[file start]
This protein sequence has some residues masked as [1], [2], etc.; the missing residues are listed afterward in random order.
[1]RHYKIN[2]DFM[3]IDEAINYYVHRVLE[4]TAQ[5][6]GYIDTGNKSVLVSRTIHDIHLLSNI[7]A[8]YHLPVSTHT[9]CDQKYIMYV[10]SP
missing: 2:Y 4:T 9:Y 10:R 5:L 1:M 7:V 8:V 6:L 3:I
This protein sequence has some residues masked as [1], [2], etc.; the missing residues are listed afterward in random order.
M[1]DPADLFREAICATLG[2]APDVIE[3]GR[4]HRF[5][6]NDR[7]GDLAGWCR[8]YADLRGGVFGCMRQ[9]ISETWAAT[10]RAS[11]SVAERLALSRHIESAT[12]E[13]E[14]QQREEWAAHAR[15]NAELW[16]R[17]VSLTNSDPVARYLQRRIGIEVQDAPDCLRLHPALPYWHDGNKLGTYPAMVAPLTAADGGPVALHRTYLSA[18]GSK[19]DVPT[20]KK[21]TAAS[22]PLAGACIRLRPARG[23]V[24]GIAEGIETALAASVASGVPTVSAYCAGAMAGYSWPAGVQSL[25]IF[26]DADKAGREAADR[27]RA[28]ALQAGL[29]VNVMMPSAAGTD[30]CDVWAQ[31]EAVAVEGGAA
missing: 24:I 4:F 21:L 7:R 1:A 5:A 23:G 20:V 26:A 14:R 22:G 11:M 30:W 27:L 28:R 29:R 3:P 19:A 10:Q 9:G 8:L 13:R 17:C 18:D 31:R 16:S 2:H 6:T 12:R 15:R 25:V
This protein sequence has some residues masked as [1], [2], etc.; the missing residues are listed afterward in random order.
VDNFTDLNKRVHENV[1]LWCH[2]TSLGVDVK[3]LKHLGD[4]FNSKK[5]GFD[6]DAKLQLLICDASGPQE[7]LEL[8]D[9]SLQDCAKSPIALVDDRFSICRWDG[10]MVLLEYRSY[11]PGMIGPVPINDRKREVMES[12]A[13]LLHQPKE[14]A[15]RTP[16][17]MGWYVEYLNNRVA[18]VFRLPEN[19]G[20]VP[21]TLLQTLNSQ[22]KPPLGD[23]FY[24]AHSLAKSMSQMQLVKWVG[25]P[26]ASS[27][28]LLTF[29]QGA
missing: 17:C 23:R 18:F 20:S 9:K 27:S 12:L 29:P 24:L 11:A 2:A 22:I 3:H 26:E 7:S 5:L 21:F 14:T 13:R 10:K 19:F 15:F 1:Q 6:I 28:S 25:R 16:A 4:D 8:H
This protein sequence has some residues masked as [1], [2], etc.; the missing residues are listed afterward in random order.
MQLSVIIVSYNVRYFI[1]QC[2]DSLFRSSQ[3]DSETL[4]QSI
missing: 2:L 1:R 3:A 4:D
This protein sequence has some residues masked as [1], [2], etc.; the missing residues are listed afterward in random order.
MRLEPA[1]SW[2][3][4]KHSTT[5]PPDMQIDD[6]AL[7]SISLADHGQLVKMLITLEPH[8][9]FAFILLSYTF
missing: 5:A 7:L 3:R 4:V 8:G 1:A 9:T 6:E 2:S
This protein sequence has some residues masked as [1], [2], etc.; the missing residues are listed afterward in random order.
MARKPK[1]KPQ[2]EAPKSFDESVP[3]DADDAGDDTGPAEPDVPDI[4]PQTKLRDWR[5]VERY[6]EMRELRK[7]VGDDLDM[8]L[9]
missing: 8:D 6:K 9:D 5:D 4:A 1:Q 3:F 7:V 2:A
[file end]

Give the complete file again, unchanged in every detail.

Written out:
This protein sequence has some residues masked as [1], [2], etc.; the missing residues are listed afterward in random order.
[1]RHYKIN[2]DFM[3]IDEAINYYVHRVLE[4]TAQ[5][6]GYIDTGNKSVLVSRTIHDIHLLSNI[7]A[8]YHLPVSTHT[9]CDQKYIMYV[10]SP
missing: 2:Y 4:T 9:Y 10:R 5:L 1:M 7:V 8:V 6:L 3:I
This protein sequence has some residues masked as [1], [2], etc.; the missing residues are listed afterward in random order.
M[1]DPADLFREAICATLG[2]APDVIE[3]GR[4]HRF[5][6]NDR[7]GDLAGWCR[8]YADLRGGVFGCMRQ[9]ISETWAAT[10]RAS[11]SVAERLALSRHIESAT[12]E[13]E[14]QQREEWAAHAR[15]NAELW[16]R[17]VSLTNSDPVARYLQRRIGIEVQDAPDCLRLHPALPYWHDGNKLGTYPAMVAPLTAADGGPVALHRTYLSA[18]GSK[19]DVPT[20]KK[21]TAAS[22]PLAGACIRLRPARG[23]V[24]GIAEGIETALAASVASGVPTVSAYCAGAMAGYSWPAGVQSL[25]IF[26]DADKAGREAADR[27]RA[28]ALQAGL[29]VNVMMPSAAGTD[30]CDVWAQ[31]EAVAVEGGAA
missing: 24:I 4:F 21:L 7:R 1:A 5:A 23:G 20:V 26:A 14:R 22:G 11:M 30:W 27:L 28:R 29:R 3:P 19:A 10:Q 9:G 8:L 13:R 17:C 18:D 31:R 16:S 2:H 6:T 12:R 15:R 25:V
This protein sequence has some residues masked as [1], [2], etc.; the missing residues are listed afterward in random order.
VDNFTDLNKRVHENV[1]LWCH[2]TSLGVDVK[3]LKHLGD[4]FNSKK[5]GFD[6]DAKLQLLICDASGPQE[7]LEL[8]D[9]SLQDCAKSPIALVDDRFSICRWDG[10]MVLLEYRSY[11]PGMIGPVPINDRKREVMES[12]A[13]LLHQPKE[14]A[15]RTP[16][17]MGWYVEYLNNRVA[18]VFRLPEN[19]G[20]VP[21]TLLQTLNSQ[22]KPPLGD[23]FY[24]AHSLAKSMSQMQLVKWVG[25]P[26]ASS[27][28]LLTF[29]QGA
missing: 17:C 23:R 18:F 20:S 9:K 27:S 12:L 29:P 24:L 11:A 2:A 22:I 3:H 26:E 7:S 5:L 21:F 14:T 13:R 10:K 19:F 15:F 1:Q 6:I 28:S 25:R 16:A 4:D 8:H
This protein sequence has some residues masked as [1], [2], etc.; the missing residues are listed afterward in random order.
MQLSVIIVSYNVRYFI[1]QC[2]DSLFRSSQ[3]DSETL[4]QSI
missing: 2:L 1:R 3:A 4:D
This protein sequence has some residues masked as [1], [2], etc.; the missing residues are listed afterward in random order.
MRLEPA[1]SW[2][3][4]KHSTT[5]PPDMQIDD[6]AL[7]SISLADHGQLVKMLITLEPH[8][9]FAFILLSYTF
missing: 5:A 7:L 3:R 4:V 8:G 1:A 9:T 6:E 2:S
This protein sequence has some residues masked as [1], [2], etc.; the missing residues are listed afterward in random order.
MARKPK[1]KPQ[2]EAPKSFDESVP[3]DADDAGDDTGPAEPDVPDI[4]PQTKLRDWR[5]VERY[6]EMRELRK[7]VGDDLDM[8]L[9]
missing: 8:D 6:K 9:D 5:D 4:A 1:Q 3:F 7:V 2:A